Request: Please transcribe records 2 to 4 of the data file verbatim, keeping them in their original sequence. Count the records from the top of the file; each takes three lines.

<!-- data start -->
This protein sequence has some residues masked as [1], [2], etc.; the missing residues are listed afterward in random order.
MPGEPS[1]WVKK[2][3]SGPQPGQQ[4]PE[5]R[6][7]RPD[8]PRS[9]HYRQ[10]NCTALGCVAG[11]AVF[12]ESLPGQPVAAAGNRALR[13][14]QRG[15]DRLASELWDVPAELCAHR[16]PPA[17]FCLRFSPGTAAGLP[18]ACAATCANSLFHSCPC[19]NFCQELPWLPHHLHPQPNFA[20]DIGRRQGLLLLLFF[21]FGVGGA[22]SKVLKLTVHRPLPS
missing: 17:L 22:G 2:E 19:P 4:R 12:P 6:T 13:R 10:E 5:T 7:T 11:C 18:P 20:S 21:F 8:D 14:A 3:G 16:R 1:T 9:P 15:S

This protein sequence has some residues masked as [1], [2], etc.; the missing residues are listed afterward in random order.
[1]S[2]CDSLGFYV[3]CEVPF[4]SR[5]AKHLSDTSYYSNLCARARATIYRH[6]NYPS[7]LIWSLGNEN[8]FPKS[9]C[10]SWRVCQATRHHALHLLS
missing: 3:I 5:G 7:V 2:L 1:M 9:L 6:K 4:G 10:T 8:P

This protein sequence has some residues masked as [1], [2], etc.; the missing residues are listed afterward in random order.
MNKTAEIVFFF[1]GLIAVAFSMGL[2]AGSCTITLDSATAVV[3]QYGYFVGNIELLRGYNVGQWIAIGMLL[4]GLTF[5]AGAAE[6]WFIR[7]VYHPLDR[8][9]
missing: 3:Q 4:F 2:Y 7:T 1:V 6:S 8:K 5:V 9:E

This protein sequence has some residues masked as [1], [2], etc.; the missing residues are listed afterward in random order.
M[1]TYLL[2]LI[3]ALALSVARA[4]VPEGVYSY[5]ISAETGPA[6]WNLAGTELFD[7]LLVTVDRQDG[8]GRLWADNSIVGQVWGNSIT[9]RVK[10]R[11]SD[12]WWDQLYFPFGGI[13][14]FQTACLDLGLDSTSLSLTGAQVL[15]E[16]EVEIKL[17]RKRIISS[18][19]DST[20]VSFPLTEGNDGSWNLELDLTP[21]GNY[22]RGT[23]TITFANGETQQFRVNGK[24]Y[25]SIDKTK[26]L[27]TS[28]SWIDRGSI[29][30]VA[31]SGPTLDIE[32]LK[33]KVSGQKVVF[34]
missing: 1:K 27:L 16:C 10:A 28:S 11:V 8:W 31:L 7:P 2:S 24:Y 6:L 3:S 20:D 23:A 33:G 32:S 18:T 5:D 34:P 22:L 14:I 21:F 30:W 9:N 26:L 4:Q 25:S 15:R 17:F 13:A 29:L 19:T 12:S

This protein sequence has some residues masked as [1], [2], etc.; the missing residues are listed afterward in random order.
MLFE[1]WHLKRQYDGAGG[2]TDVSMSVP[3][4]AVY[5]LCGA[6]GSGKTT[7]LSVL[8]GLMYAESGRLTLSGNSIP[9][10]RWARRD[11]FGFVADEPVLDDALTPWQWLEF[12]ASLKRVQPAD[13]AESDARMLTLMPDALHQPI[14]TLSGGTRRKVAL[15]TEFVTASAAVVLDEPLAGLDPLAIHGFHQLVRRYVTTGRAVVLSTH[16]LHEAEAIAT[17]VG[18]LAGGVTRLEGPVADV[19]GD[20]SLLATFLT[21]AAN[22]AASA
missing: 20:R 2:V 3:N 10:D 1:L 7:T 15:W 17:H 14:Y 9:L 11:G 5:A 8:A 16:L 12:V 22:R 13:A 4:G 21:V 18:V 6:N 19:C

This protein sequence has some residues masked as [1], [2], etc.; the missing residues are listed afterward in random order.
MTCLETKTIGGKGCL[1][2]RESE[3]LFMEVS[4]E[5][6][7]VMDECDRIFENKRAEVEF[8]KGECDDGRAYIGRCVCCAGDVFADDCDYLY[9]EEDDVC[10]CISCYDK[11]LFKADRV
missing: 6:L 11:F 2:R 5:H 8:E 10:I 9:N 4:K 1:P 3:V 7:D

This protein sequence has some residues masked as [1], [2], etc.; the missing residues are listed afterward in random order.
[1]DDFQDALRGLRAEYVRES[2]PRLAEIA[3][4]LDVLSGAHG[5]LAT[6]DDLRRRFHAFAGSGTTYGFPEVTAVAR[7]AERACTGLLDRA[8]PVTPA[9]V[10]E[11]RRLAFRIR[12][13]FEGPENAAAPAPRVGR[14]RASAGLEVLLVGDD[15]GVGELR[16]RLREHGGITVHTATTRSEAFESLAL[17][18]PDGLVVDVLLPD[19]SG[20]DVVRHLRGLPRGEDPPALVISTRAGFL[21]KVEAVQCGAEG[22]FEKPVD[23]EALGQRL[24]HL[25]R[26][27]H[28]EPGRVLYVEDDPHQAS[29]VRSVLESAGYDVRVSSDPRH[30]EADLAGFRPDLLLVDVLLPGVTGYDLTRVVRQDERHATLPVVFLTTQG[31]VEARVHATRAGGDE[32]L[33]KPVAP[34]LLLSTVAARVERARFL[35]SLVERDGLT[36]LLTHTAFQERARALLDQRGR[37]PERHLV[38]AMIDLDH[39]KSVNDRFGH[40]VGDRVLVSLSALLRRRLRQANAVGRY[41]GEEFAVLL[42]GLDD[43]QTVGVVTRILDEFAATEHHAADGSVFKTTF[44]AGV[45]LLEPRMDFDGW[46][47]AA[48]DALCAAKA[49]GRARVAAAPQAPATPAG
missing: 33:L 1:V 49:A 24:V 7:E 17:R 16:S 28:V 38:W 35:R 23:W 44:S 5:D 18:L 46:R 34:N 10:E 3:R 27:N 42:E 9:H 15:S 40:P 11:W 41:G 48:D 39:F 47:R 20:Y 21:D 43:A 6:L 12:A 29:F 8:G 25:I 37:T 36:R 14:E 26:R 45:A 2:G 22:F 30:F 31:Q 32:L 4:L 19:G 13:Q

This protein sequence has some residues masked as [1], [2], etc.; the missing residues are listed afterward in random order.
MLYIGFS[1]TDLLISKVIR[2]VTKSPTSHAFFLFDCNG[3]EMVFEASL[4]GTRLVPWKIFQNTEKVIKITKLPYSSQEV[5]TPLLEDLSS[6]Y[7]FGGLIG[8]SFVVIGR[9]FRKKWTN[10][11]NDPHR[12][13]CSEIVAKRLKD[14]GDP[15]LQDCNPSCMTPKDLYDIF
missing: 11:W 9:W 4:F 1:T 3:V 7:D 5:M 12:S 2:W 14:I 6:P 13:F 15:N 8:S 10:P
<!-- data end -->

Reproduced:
This protein sequence has some residues masked as [1], [2], etc.; the missing residues are listed afterward in random order.
[1]S[2]CDSLGFYV[3]CEVPF[4]SR[5]AKHLSDTSYYSNLCARARATIYRH[6]NYPS[7]LIWSLGNEN[8]FPKS[9]C[10]SWRVCQATRHHALHLLS
missing: 3:I 5:G 7:V 2:L 1:M 9:L 6:K 4:G 10:T 8:P

This protein sequence has some residues masked as [1], [2], etc.; the missing residues are listed afterward in random order.
MNKTAEIVFFF[1]GLIAVAFSMGL[2]AGSCTITLDSATAVV[3]QYGYFVGNIELLRGYNVGQWIAIGMLL[4]GLTF[5]AGAAE[6]WFIR[7]VYHPLDR[8][9]
missing: 3:Q 4:F 2:Y 7:T 1:V 6:S 8:K 5:V 9:E

This protein sequence has some residues masked as [1], [2], etc.; the missing residues are listed afterward in random order.
M[1]TYLL[2]LI[3]ALALSVARA[4]VPEGVYSY[5]ISAETGPA[6]WNLAGTELFD[7]LLVTVDRQDG[8]GRLWADNSIVGQVWGNSIT[9]RVK[10]R[11]SD[12]WWDQLYFPFGGI[13][14]FQTACLDLGLDSTSLSLTGAQVL[15]E[16]EVEIKL[17]RKRIISS[18][19]DST[20]VSFPLTEGNDGSWNLELDLTP[21]GNY[22]RGT[23]TITFANGETQQFRVNGK[24]Y[25]SIDKTK[26]L[27]TS[28]SWIDRGSI[29][30]VA[31]SGPTLDIE[32]LK[33]KVSGQKVVF[34]
missing: 1:K 27:L 16:C 10:A 28:S 11:V 8:W 31:L 7:P 2:S 24:Y 6:L 3:S 20:D 23:A 33:G 32:S 18:T 5:D 34:P 22:L 14:I 21:F 30:W 9:N 26:L 4:Q 25:S 15:R 17:F 13:A 29:L 19:T 12:S